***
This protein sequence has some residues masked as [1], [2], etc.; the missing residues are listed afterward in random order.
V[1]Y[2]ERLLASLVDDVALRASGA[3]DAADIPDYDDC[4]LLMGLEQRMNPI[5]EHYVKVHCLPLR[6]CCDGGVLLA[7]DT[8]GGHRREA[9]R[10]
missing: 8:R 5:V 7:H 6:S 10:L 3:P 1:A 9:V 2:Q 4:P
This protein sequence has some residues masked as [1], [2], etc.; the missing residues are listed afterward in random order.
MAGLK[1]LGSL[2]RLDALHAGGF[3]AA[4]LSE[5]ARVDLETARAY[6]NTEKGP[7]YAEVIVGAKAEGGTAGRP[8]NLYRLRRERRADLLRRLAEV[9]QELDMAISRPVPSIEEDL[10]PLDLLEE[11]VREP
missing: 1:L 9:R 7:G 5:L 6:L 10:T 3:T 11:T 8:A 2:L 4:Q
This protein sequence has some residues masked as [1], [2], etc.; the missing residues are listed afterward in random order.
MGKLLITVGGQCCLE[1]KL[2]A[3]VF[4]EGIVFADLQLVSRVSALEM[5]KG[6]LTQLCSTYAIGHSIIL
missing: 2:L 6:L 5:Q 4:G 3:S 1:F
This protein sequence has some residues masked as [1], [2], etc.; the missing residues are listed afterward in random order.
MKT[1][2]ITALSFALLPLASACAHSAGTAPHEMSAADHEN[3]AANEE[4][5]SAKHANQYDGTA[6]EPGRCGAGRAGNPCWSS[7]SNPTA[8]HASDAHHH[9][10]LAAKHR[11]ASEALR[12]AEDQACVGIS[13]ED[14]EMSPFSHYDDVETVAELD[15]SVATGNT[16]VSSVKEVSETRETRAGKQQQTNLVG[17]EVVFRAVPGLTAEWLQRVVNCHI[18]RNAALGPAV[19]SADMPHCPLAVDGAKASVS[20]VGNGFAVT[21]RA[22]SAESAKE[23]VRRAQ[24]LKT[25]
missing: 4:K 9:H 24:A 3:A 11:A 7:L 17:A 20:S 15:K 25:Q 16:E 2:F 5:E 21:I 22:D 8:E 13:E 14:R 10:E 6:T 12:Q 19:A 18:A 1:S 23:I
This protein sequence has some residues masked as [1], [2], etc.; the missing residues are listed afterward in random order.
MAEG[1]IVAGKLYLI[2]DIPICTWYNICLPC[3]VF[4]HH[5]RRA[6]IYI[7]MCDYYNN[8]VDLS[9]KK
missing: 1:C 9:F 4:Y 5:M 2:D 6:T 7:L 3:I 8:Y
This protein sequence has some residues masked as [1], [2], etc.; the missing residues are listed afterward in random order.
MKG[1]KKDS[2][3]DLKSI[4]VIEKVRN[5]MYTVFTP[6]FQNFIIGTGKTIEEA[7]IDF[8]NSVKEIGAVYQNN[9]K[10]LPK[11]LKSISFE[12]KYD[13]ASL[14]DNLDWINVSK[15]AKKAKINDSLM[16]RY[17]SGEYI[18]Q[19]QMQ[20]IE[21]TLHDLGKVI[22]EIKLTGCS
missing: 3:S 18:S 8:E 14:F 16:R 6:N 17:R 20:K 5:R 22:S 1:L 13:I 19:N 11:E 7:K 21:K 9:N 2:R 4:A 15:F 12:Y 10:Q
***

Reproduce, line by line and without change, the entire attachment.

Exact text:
This protein sequence has some residues masked as [1], [2], etc.; the missing residues are listed afterward in random order.
V[1]Y[2]ERLLASLVDDVALRASGA[3]DAADIPDYDDC[4]LLMGLEQRMNPI[5]EHYVKVHCLPLR[6]CCDGGVLLA[7]DT[8]GGHRREA[9]R[10]
missing: 8:R 5:V 7:H 6:S 10:L 3:P 1:A 9:V 2:Q 4:P
This protein sequence has some residues masked as [1], [2], etc.; the missing residues are listed afterward in random order.
MAGLK[1]LGSL[2]RLDALHAGGF[3]AA[4]LSE[5]ARVDLETARAY[6]NTEKGP[7]YAEVIVGAKAEGGTAGRP[8]NLYRLRRERRADLLRRLAEV[9]QELDMAISRPVPSIEEDL[10]PLDLLEE[11]VREP
missing: 1:L 9:R 7:G 5:L 6:L 10:T 3:T 11:T 8:A 2:L 4:Q
This protein sequence has some residues masked as [1], [2], etc.; the missing residues are listed afterward in random order.
MGKLLITVGGQCCLE[1]KL[2]A[3]VF[4]EGIVFADLQLVSRVSALEM[5]KG[6]LTQLCSTYAIGHSIIL
missing: 2:L 6:L 5:Q 4:G 3:S 1:F
This protein sequence has some residues masked as [1], [2], etc.; the missing residues are listed afterward in random order.
MKT[1][2]ITALSFALLPLASACAHSAGTAPHEMSAADHEN[3]AANEE[4][5]SAKHANQYDGTA[6]EPGRCGAGRAGNPCWSS[7]SNPTA[8]HASDAHHH[9][10]LAAKHR[11]ASEALR[12]AEDQACVGIS[13]ED[14]EMSPFSHYDDVETVAELD[15]SVATGNT[16]VSSVKEVSETRETRAGKQQQTNLVG[17]EVVFRAVPGLTAEWLQRVVNCHI[18]RNAALGPAV[19]SADMPHCPLAVDGAKASVS[20]VGNGFAVT[21]RA[22]SAESAKE[23]VRRAQ[24]LKT[25]
missing: 4:K 9:H 24:A 3:A 11:A 7:L 17:A 20:S 15:K 25:Q 16:E 2:F 5:E 21:I 22:D 8:E 13:E 14:R 10:E 6:T 12:Q 19:A 18:A 1:S 23:I
This protein sequence has some residues masked as [1], [2], etc.; the missing residues are listed afterward in random order.
MAEG[1]IVAGKLYLI[2]DIPICTWYNICLPC[3]VF[4]HH[5]RRA[6]IYI[7]MCDYYNN[8]VDLS[9]KK
missing: 1:C 9:F 4:Y 5:M 2:D 6:T 7:L 3:I 8:Y
This protein sequence has some residues masked as [1], [2], etc.; the missing residues are listed afterward in random order.
MKG[1]KKDS[2][3]DLKSI[4]VIEKVRN[5]MYTVFTP[6]FQNFIIGTGKTIEEA[7]IDF[8]NSVKEIGAVYQNN[9]K[10]LPK[11]LKSISFE[12]KYD[13]ASL[14]DNLDWINVSK[15]AKKAKINDSLM[16]RY[17]SGEYI[18]Q[19]QMQ[20]IE[21]TLHDLGKVI[22]EIKLTGCS
missing: 3:S 18:S 8:E 14:F 16:R 6:N 17:R 20:K 5:R 22:S 1:L 13:I 19:N 11:E 7:K 21:K 9:N 2:R 4:A 15:F 12:Y 10:Q